There are two main camps when it comes to goal-setting, and they love to argue.
The first says it’s better to set realistic goals because it’s more encouraging and rewarding to meet your goals than to stretch and risk failing. The other says to aim higher than you think you can achieve—something about shooting for the moon and hitting the stars if you miss. (To paraphrase.) Sometimes a third camp shows up, advocating to not set goals at all, but simply do one’s best.
Every group goal-setting meeting I’ve participated in at some point devolves into a debate along these lines. Circumstances vary, sure, but is there a right answer?
Scientists say there is.
A few years ago, researchers from University of Maryland and University of Toronto (Edwin Locke and Gary Latham, respectively) undertook a meta-analysis of decades of scientific research about the effectiveness of goals, and the difficulty thereof. They studied the performance outcomes of more than 40,000 goal-setters (and non goal-setters) in 100 different industries or tasks, from laboratory to real-world settings.
When Locke and Latham published their findings in American Psychologist, they wrote that not only did “specific, difficult goals consistently [lead] to higher performance than urging people to do their best,” but “the highest or most difficult goals produced the highest levels of effort and performance.”
When encouraged to push their boundaries with specific, difficult goals, loggers cut more trees. Computer operators performed better—whether they came up with their own goals or someone else assigned them a goal. Engineers and scientists who set harder goals outperformed their counterparts.
Of course, some people are better at logging and computers and science than others. But when we eliminate the variation between people and compare workers to themselves, we find that hard goals make just about everyone do better across the board.
“In short, when people are asked to do their best, they do not do so,” Locke and Latham write. “This is because do-your-best goals have no external referent and thus are defined idiosyncratically. This allows for a wide range of acceptable performance levels, which is not the case when a goal level is specified. ”
Despite how much we might protest, tough goals indeed improve our performance, and for three reasons:
1. They direct our attention toward activities that matter, and away from distractions.
2. They energize us. “High goals lead to greater effort than low goals,” Locke and Latham argued. This goes for both physical and mental effort.
3. They increase our persistence. “Hard goals prolong effort,” they suggested. “Tight deadlines lead to a more rapid work pace than loose deadlines in the laboratory as well as in the field.”
These result in a couple of specific changes in our work strategies:
For low-level tasks, we go into trance-like autopilot:
“When confronted with task goals, people automatically use the knowledge and skills they have already acquired that are relevant to goal attainment,” L & L write. “For example, if the goal involves cutting logs, loggers use their knowledge of logging without the need for additional conscious planning in their choice to exert effort and persist until the goal is attained.”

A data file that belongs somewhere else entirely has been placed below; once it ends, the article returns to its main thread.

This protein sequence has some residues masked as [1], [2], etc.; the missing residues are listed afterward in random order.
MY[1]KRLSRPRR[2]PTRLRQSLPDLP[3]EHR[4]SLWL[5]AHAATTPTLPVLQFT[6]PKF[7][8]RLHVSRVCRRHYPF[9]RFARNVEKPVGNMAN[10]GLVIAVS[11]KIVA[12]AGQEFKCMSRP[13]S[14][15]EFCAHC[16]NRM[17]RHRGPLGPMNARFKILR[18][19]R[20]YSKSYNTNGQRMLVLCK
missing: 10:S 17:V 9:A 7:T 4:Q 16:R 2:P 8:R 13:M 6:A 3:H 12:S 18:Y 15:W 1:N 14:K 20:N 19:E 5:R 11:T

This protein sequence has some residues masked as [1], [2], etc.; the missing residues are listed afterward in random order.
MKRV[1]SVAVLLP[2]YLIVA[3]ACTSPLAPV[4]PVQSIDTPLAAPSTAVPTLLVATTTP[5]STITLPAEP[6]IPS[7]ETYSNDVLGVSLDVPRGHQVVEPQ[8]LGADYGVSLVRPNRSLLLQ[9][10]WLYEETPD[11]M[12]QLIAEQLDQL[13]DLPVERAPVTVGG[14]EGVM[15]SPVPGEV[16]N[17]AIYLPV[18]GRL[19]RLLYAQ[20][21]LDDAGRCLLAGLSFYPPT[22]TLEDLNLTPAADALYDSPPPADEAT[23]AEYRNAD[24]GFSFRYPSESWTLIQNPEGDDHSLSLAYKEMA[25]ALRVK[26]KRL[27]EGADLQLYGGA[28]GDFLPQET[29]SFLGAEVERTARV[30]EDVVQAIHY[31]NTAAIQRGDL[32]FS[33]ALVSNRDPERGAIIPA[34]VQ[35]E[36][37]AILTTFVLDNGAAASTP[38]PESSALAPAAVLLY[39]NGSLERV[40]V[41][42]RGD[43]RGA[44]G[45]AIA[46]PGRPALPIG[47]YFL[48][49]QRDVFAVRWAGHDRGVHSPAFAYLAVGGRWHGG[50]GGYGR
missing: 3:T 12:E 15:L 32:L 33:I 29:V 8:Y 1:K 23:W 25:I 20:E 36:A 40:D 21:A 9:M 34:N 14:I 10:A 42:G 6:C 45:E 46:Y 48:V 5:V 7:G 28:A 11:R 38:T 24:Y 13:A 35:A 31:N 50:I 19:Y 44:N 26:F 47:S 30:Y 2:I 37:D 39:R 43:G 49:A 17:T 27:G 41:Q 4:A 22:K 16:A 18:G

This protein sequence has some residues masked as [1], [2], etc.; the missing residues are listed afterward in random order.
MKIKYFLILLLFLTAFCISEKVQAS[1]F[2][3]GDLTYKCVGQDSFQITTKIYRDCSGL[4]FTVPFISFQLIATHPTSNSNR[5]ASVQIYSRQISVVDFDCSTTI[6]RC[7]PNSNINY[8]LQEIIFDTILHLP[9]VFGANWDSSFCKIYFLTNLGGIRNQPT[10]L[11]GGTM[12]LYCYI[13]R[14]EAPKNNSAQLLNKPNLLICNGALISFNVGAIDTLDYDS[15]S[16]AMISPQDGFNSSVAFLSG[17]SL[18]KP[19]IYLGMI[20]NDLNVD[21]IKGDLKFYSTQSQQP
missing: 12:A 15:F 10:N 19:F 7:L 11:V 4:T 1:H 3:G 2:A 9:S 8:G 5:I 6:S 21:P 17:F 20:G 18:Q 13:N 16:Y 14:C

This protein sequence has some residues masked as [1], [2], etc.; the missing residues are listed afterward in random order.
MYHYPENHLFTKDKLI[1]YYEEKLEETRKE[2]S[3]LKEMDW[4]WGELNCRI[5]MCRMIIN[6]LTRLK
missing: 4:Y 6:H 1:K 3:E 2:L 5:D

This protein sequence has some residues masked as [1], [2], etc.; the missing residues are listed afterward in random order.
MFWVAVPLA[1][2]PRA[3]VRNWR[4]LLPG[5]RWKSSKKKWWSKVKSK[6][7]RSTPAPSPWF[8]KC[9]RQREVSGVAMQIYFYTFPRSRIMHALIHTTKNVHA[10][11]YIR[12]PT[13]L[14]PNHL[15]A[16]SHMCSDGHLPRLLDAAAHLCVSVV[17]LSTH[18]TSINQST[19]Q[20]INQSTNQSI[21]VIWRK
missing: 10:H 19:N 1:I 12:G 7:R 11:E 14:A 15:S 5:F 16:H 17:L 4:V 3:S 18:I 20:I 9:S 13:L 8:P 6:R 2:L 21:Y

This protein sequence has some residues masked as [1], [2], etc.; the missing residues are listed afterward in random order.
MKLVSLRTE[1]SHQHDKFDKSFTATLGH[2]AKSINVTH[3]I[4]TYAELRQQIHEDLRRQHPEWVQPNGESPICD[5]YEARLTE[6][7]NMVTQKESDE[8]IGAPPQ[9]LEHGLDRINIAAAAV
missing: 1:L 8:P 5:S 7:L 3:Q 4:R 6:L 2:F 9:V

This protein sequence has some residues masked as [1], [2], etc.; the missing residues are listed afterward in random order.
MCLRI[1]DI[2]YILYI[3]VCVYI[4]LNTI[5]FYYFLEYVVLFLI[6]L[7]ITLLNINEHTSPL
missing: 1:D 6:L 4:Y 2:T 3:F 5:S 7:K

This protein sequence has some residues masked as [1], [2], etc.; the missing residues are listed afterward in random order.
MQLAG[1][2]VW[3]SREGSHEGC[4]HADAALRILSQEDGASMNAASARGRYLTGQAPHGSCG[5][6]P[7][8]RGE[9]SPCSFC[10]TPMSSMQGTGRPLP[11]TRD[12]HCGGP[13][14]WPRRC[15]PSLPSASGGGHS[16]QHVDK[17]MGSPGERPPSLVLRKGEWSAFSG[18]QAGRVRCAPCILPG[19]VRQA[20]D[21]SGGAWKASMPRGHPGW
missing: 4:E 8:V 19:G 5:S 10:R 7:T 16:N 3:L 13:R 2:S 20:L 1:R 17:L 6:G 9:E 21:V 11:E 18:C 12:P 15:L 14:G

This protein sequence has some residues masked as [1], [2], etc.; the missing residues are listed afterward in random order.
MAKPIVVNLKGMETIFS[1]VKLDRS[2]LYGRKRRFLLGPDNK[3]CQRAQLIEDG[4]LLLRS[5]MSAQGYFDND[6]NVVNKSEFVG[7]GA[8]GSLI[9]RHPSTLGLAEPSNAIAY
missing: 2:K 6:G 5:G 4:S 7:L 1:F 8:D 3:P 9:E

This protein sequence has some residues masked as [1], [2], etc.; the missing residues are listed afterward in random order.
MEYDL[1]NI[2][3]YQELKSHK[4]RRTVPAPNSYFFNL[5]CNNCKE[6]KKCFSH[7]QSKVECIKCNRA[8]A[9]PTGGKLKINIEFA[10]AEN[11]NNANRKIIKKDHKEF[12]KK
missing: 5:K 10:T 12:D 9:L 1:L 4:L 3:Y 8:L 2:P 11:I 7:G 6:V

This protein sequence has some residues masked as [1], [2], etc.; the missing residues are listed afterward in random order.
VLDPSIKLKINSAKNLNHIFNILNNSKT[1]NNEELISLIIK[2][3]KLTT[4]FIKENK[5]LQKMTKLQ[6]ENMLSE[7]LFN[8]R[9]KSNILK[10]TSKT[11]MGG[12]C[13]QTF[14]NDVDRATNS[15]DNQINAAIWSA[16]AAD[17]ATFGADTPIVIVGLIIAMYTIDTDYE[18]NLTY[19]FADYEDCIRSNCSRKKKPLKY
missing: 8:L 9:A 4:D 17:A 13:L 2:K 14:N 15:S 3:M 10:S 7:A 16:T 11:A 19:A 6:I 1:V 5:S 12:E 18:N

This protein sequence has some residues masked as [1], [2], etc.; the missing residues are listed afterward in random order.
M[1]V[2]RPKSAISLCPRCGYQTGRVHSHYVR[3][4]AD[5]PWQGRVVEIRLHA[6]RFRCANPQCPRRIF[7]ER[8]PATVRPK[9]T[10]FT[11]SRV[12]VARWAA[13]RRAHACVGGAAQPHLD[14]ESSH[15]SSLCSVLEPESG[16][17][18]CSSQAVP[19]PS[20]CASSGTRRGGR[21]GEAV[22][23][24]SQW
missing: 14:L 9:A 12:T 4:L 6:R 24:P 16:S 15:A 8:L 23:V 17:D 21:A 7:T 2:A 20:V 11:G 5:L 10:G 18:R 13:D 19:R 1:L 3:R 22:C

For more difficult tasks, we increase our ingenuity:
“If the path to the goal is not a matter of using automatized skills, people draw from a repertoire of skills that they have used previously in related contexts, and they apply them to the present situation,” L & L write. “Truck drivers who were assigned the goal of increasing the weight of their truck loads made modifications to their trucks so that they could better estimate truck weight before driving to the weighing station.”
There’s a catch, however.
For shoot-for-the-stars style goal-setting to work, workers need two key things: feedback—so we know where we are regarding the goal, and self-efficacy—belief in our own competence. Without those two, any goal is nigh worthless from a statistical perspective.
In Smartcuts, I write about how, paradoxically, innovation history shows that it’s easier to build a big business than a small one. Part of the reason is because it’s easier to get key people (employees, investors, customers) excited about a big vision than a simple one. But the other part is big goals psychologically push us harder at a subconscious level than simply realistic ones.
“People with high goals produce more because they are dissatisfied with less,” L & L write. “The bar for their satisfaction is set at a high level. This is why they are motivated to do more than those with easy goals.”
In fact, there doesn’t seem to be a limit to the point when big goals stop making us work hard, so long as we’re tracking our goals and believe in ourselves.
In other words, science has given us permission to dream bigger. That thing about hitting the stars, it turns out, is not as crazy as it sounds.
(This article, which has been slightly modified, was originally published on LinkedIn.)